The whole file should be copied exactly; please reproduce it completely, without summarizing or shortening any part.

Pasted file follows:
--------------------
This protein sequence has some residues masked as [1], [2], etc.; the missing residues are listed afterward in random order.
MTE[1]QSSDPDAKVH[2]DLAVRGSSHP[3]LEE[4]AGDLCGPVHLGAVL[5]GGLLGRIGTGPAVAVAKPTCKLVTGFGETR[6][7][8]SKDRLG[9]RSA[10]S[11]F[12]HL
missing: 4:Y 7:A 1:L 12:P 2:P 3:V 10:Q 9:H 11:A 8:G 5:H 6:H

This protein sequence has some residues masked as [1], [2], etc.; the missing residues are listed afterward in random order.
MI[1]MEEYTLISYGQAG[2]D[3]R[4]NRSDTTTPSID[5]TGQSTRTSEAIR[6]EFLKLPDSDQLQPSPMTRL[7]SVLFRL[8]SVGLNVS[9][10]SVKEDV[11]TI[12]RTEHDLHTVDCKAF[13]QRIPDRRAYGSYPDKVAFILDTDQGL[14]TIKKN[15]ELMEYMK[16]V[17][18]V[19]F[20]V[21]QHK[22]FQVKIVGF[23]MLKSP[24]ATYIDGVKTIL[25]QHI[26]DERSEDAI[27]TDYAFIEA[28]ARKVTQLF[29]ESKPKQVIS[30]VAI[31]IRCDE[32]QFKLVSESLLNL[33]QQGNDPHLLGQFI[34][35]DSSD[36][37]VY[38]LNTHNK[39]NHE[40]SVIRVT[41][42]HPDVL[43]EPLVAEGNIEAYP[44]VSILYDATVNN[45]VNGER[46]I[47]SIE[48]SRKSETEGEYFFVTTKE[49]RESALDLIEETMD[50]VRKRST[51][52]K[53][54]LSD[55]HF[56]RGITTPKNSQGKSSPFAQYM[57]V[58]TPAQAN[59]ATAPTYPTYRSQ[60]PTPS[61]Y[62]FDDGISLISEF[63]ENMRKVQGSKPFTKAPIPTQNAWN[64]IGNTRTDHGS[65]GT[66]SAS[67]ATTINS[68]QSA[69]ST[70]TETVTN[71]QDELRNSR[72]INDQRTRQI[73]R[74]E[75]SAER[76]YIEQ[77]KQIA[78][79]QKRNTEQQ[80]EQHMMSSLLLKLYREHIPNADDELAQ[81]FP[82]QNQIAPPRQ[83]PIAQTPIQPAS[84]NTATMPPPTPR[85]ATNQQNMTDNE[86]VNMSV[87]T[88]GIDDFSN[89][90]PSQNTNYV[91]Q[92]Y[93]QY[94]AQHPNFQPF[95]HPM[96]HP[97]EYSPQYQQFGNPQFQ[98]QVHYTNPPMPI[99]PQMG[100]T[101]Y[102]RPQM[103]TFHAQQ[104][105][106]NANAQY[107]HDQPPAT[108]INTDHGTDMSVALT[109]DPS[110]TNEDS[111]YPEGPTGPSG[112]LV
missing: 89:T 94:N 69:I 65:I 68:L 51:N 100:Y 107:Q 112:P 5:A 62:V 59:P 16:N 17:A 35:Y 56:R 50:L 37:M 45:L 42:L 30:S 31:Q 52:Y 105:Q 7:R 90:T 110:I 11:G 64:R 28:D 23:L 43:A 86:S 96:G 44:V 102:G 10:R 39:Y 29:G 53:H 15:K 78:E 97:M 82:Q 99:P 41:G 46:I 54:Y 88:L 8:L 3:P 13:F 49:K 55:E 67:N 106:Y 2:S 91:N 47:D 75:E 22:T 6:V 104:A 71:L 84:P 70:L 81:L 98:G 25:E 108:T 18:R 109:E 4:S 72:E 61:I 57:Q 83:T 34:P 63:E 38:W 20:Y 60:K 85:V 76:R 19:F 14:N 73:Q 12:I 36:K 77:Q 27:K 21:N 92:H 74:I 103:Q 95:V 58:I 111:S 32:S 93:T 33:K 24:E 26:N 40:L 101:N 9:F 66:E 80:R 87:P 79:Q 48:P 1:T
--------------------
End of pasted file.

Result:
This protein sequence has some residues masked as [1], [2], etc.; the missing residues are listed afterward in random order.
MTE[1]QSSDPDAKVH[2]DLAVRGSSHP[3]LEE[4]AGDLCGPVHLGAVL[5]GGLLGRIGTGPAVAVAKPTCKLVTGFGETR[6][7][8]SKDRLG[9]RSA[10]S[11]F[12]HL
missing: 4:Y 7:A 1:L 12:P 2:P 3:V 10:Q 9:H 11:A 8:G 5:H 6:H

This protein sequence has some residues masked as [1], [2], etc.; the missing residues are listed afterward in random order.
MI[1]MEEYTLISYGQAG[2]D[3]R[4]NRSDTTTPSID[5]TGQSTRTSEAIR[6]EFLKLPDSDQLQPSPMTRL[7]SVLFRL[8]SVGLNVS[9][10]SVKEDV[11]TI[12]RTEHDLHTVDCKAF[13]QRIPDRRAYGSYPDKVAFILDTDQGL[14]TIKKN[15]ELMEYMK[16]V[17][18]V[19]F[20]V[21]QHK[22]FQVKIVGF[23]MLKSP[24]ATYIDGVKTIL[25]QHI[26]DERSEDAI[27]TDYAFIEA[28]ARKVTQLF[29]ESKPKQVIS[30]VAI[31]IRCDE[32]QFKLVSESLLNL[33]QQGNDPHLLGQFI[34][35]DSSD[36][37]VY[38]LNTHNK[39]NHE[40]SVIRVT[41][42]HPDVL[43]EPLVAEGNIEAYP[44]VSILYDATVNN[45]VNGER[46]I[47]SIE[48]SRKSETEGEYFFVTTKE[49]RESALDLIEETMD[50]VRKRST[51][52]K[53][54]LSD[55]HF[56]RGITTPKNSQGKSSPFAQYM[57]V[58]TPAQAN[59]ATAPTYPTYRSQ[60]PTPS[61]Y[62]FDDGISLISEF[63]ENMRKVQGSKPFTKAPIPTQNAWN[64]IGNTRTDHGS[65]GT[66]SAS[67]ATTINS[68]QSA[69]ST[70]TETVTN[71]QDELRNSR[72]INDQRTRQI[73]R[74]E[75]SAER[76]YIEQ[77]KQIA[78][79]QKRNTEQQ[80]EQHMMSSLLLKLYREHIPNADDELAQ[81]FP[82]QNQIAPPRQ[83]PIAQTPIQPAS[84]NTATMPPPTPR[85]ATNQQNMTDNE[86]VNMSV[87]T[88]GIDDFSN[89][90]PSQNTNYV[91]Q[92]Y[93]QY[94]AQHPNFQPF[95]HPM[96]HP[97]EYSPQYQQFGNPQFQ[98]QVHYTNPPMPI[99]PQMG[100]T[101]Y[102]RPQM[103]TFHAQQ[104][105][106]NANAQY[107]HDQPPAT[108]INTDHGTDMSVALT[109]DPS[110]TNEDS[111]YPEGPTGPSG[112]LV
missing: 89:T 94:N 69:I 65:I 68:L 51:N 100:Y 107:Q 112:P 5:A 62:V 59:P 16:N 17:A 35:Y 56:R 50:L 37:M 45:L 42:L 30:S 31:Q 52:Y 105:Q 7:R 90:T 110:I 11:G 64:R 28:D 23:L 43:A 86:S 96:G 44:V 102:G 10:R 39:Y 29:G 53:H 15:K 78:E 97:M 82:Q 99:P 41:G 46:I 54:Y 88:L 8:L 3:P 13:F 49:K 55:E 67:N 106:Y 2:S 91:N 47:D 75:E 22:T 6:V 104:A 71:L 84:P 70:L 81:L 98:G 25:E 108:T 18:R 109:E 4:S 72:E 61:I 57:Q 83:T 34:P 63:E 38:W 20:Y 60:K 85:V 76:R 19:F 14:N 73:Q 12:I 36:K 77:Q 27:K 21:N 92:H 74:I 103:Q 95:V 58:I 111:S 32:S 93:T 33:K 24:E 26:N 40:L 101:N 9:F 66:E 80:R 87:P 79:Q 48:P 1:T